Saturn's moon Titan and its atmosphere

I’ve read that Titan’s atmosphere is primarily nitrogen, while it’s surface has lakes and seas of liquid methane. The liquification point of nitrogen is only 17 centigrade degrees below that of methane; and the average surface temperature quoted is just below the liquification point of methane. Is there some feedback mechanism that causes the temperature on Titan to stay above nitrogen’s liquification point but below that of methane?

I can’t answer the question, but want to note that the atmospheric pressure on Titan is higher than on Earth: 1.45 atmospheres. So the boiling/melting points of the two gases will be different there. Also note that the liquid there is only mostly methane; it has a certain amount of ethane and lesser amounts of larger hydrocarbons.

One obvious feedback mechanism that will regulate temperature in some systems is clouds. Titan has some clouds, and is generally hazy, with a haze that has different transparency at different wavelengths. With the right mix of physical properties you will get a feedback loop that holds the temperature within a range of temperatures. However the overall energy budget must remain in balance - the steady state must balance energy in to energy out, and the feedback system will only work within some range of energy inputs. To much or too low, and the system will settle on a different stable state. And of course there are systems that are stable once going, but if there is something that gives them a push, will settle on a different stable state, even after the push has ceased.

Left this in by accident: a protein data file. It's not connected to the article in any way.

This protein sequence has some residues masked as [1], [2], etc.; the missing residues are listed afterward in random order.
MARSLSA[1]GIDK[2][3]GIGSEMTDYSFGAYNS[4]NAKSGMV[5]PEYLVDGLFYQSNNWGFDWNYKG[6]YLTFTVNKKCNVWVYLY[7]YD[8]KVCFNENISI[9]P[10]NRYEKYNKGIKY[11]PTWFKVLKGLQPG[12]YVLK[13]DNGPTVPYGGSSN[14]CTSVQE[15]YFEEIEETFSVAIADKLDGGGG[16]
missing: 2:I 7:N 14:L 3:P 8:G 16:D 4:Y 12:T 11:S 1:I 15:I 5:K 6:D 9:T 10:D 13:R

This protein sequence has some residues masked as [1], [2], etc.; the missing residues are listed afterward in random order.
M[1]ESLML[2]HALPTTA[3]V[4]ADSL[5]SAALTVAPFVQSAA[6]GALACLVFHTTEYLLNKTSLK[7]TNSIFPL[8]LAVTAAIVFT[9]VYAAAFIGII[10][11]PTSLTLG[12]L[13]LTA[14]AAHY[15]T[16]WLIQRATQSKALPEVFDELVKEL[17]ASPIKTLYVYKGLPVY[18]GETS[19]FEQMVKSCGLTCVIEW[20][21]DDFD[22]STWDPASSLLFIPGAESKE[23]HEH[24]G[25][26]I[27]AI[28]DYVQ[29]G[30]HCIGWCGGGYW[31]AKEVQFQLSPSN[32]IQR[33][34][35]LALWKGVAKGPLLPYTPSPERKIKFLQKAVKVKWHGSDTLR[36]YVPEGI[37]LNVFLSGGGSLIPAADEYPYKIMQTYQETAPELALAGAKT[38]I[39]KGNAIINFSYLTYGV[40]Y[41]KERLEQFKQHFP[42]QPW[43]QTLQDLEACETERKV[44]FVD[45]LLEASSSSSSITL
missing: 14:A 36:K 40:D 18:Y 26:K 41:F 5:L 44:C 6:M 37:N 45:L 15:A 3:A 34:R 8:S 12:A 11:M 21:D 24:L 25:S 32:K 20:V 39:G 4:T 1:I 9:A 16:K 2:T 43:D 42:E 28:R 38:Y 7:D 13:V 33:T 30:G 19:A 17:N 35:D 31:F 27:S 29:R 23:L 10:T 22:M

I would say that Titan simply exhibits one of a large number of possible metastable states, one that works with the energy input it sees. One might argue that the breadth of energy input rates that it will remain stable with is probably pretty narrow given the closeness of those boiling and melting points, but it should be no surprise that the system settles into some sort of stable state given the complexity available with a mix of such different melting and boiling points.